I must say that if Emeka Odumegwu Ojukwu had not made the mistake of invading the Mid-West, the crisis would not have escalated. I was in the Army headquarters at that time and what we knew was that the Mid-West said that they did not want any war. It was the buffer between the South West and the war front. So, the Yorubas were relaxed on this matter and didn’t even know that there was real war going on. What the Yorubas called it then was police action until Ojukwu left the East, came to the Mid-West and got to Ofozu, crossed the bridge and got to Okitipupa. He was sending a column of soldiers to Lagos and one was going to Ondo towards Akure. That was when we were called together one afternoon and people were asking. Are the Easterners fighting a war? They said yes. It was only then that we said if so, we should not sit down and allow ourselves to be eaten like chickens. We started looking for ex-service men and guns from all over the place just to drive away the Biafran invaders. If you recollect, the Mid-West was part of the West. The Akoko-Edo and the Ishekiris were very close to the West. That was why the war was fought in Asaba. Left to me, the whole matter should have just been closed there. The Yorubas had no business going to Igboland to fight for a unitary government where some people will sit down and feed fat on others. What was the purpose for the carnage that lasted for three years? The best we can do for ourselves now is to get back to the drawing board table and redraw this federation and let people enjoy whatever they have and suffer whatever their idleness or lack of common sense brings them if we have to go that far. That is why I have kept asking: Was the war worth fighting? I don’t think so.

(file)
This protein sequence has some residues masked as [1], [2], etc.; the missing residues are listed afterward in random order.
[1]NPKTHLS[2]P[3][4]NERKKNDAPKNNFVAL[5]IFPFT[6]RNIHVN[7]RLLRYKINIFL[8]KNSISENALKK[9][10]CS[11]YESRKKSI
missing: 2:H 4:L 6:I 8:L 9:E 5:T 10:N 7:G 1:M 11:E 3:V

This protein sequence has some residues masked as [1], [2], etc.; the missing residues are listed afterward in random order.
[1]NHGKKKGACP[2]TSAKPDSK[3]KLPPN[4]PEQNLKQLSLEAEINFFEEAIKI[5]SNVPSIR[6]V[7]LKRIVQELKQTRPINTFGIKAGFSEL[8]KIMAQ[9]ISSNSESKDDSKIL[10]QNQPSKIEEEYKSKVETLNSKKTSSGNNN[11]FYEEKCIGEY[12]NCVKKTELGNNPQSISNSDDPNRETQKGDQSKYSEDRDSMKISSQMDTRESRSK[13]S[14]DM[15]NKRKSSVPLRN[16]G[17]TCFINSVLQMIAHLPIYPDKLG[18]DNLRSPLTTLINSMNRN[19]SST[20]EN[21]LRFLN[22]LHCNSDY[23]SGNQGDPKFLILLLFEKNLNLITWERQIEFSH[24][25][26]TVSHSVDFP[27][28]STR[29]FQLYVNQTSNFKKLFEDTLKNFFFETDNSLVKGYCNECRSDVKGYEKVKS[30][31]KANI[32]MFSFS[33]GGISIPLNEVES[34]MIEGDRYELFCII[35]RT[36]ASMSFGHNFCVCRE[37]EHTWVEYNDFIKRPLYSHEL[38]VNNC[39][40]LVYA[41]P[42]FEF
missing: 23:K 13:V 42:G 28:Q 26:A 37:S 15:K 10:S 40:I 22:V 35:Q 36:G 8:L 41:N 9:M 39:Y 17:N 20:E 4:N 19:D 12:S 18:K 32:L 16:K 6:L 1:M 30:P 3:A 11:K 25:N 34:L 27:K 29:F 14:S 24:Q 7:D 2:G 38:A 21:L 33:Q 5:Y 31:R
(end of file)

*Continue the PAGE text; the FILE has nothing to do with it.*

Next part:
You were in the trenches not only during the civil war but also at the height of the June 12 episode. Would you consider yourself an activist or a patriot seeking the greater good for the country?

Wait a minute. Did you say patriot or activist? I will reserve the accolade — activist — for the late Professor Awojobis, the Olisa Agbokobas, the late Gani Fawehinmi, the late Beko Ransome Kutis and the Femi Falanas and even the Festus Keyamos. I will reserve this kind of description for these class of people. For me, as we advance in age, the least we can do is to let people know where we stand on any issue. This, for me, is not really activism. You just want to clear your own mind. The beginning of a debate is when an idea is put on the table. That is what I try to do all the time. It is true that I left Nigeria during the NADECO days (National Democratic Coalition) when Abacha was bent on killing me and I wasn’t going to die for nothing. I did that because I believe in the saying that “he who fights and runs away lives to fight another day”. I knew it was going to be a long fight that would take a lot of effort from people. I used to tell my people that it was not going to be a tea party. It was when I went around with people like the late Chief Anthony Enahoro that I knew what activism is all about. He was one of the nationalists who started activism before independence until he went into his grave. He was on the barricade all the time with ideas upon ideas. I think that the fact that we are no longer hearing the voices of such activists who championed the cause for the good of the masses could be traced back to the absence of people like Professor Eskor Toyo who lived and died fighting for a just and egalitarian society.